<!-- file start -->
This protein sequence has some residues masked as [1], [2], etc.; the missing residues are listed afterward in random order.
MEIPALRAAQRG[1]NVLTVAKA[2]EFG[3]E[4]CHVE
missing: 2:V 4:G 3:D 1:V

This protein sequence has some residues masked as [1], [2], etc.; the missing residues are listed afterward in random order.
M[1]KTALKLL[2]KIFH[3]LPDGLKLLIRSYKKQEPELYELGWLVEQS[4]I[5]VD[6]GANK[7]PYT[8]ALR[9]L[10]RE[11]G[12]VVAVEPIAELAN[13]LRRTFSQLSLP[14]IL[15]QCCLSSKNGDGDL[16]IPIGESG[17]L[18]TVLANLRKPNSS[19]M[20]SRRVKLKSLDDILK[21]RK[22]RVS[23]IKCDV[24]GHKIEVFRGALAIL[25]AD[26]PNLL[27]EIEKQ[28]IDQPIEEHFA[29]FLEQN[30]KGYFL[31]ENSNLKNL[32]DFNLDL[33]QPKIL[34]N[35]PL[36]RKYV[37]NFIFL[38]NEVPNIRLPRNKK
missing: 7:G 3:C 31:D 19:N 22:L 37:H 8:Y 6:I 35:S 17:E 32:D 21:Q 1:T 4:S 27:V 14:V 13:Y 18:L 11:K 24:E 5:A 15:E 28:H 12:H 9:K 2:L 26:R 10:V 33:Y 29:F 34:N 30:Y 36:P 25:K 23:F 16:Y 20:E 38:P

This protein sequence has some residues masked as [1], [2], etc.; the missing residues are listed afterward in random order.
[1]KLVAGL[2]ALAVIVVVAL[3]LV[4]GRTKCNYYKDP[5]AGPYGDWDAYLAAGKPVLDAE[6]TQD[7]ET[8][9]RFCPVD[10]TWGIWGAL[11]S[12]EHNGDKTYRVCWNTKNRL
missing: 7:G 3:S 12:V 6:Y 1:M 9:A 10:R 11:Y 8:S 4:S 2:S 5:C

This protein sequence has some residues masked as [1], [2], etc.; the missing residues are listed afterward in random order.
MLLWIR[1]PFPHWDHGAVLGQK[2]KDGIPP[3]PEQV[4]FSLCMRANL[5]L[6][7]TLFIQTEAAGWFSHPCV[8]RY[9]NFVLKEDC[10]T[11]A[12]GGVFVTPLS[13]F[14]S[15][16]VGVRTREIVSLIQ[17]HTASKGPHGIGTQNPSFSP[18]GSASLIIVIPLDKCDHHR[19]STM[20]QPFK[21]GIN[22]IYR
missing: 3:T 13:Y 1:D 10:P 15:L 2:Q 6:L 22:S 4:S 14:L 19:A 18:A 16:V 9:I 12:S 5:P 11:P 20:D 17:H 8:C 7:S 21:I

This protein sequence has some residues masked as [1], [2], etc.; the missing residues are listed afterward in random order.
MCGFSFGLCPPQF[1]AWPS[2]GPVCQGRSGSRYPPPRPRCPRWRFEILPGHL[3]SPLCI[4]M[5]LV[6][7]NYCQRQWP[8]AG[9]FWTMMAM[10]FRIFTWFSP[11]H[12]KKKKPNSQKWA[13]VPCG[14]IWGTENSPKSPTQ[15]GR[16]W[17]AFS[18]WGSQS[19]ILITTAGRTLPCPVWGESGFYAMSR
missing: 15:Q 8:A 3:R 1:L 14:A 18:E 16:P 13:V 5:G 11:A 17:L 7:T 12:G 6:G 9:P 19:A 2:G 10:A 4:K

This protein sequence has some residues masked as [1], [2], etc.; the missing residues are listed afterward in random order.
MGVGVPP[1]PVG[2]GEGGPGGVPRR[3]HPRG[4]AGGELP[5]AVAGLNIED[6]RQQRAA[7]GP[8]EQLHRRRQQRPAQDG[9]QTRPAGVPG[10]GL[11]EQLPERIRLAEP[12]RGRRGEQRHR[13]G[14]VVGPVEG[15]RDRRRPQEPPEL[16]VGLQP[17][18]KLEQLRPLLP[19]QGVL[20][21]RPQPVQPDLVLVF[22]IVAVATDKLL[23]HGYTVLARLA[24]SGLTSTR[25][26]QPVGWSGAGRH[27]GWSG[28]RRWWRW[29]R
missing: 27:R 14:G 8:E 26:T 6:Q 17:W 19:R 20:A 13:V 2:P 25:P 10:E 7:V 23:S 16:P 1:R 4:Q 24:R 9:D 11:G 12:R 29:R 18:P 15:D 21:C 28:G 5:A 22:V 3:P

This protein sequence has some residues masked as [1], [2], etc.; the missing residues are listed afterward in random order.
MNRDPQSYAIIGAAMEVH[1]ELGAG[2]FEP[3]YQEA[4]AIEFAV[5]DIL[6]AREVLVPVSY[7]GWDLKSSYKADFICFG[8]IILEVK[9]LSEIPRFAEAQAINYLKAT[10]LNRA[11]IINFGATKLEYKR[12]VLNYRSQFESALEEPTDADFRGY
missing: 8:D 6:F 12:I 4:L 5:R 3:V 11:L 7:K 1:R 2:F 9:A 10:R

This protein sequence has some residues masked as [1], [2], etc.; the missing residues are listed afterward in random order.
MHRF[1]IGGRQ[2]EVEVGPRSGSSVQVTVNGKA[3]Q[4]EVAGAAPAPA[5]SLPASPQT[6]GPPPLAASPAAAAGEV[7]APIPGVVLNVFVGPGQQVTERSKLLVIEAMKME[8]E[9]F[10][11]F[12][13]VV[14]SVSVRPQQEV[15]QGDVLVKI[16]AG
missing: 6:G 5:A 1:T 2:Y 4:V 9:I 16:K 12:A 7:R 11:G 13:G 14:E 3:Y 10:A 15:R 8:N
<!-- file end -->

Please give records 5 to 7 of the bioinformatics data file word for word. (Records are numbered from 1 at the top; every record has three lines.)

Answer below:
This protein sequence has some residues masked as [1], [2], etc.; the missing residues are listed afterward in random order.
MCGFSFGLCPPQF[1]AWPS[2]GPVCQGRSGSRYPPPRPRCPRWRFEILPGHL[3]SPLCI[4]M[5]LV[6][7]NYCQRQWP[8]AG[9]FWTMMAM[10]FRIFTWFSP[11]H[12]KKKKPNSQKWA[13]VPCG[14]IWGTENSPKSPTQ[15]GR[16]W[17]AFS[18]WGSQS[19]ILITTAGRTLPCPVWGESGFYAMSR
missing: 15:Q 8:A 3:R 1:L 14:A 18:E 16:P 13:V 5:G 11:A 17:L 7:T 12:G 6:G 9:P 19:A 2:G 10:A 4:K

This protein sequence has some residues masked as [1], [2], etc.; the missing residues are listed afterward in random order.
MGVGVPP[1]PVG[2]GEGGPGGVPRR[3]HPRG[4]AGGELP[5]AVAGLNIED[6]RQQRAA[7]GP[8]EQLHRRRQQRPAQDG[9]QTRPAGVPG[10]GL[11]EQLPERIRLAEP[12]RGRRGEQRHR[13]G[14]VVGPVEG[15]RDRRRPQEPPEL[16]VGLQP[17][18]KLEQLRPLLP[19]QGVL[20][21]RPQPVQPDLVLVF[22]IVAVATDKLL[23]HGYTVLARLA[24]SGLTSTR[25][26]QPVGWSGAGRH[27]GWSG[28]RRWWRW[29]R
missing: 27:R 14:G 8:E 26:T 6:Q 17:W 19:R 20:A 13:V 2:P 25:P 10:E 7:V 23:S 16:P 1:R 4:Q 24:R 9:D 11:G 12:R 29:R 18:P 15:D 21:C 28:G 5:A 22:V 3:P

This protein sequence has some residues masked as [1], [2], etc.; the missing residues are listed afterward in random order.
MNRDPQSYAIIGAAMEVH[1]ELGAG[2]FEP[3]YQEA[4]AIEFAV[5]DIL[6]AREVLVPVSY[7]GWDLKSSYKADFICFG[8]IILEVK[9]LSEIPRFAEAQAINYLKAT[10]LNRA[11]IINFGATKLEYKR[12]VLNYRSQFESALEEPTDADFRGY
missing: 8:D 6:F 12:I 4:L 5:R 3:V 11:L 7:K 1:R 2:F 9:A 10:R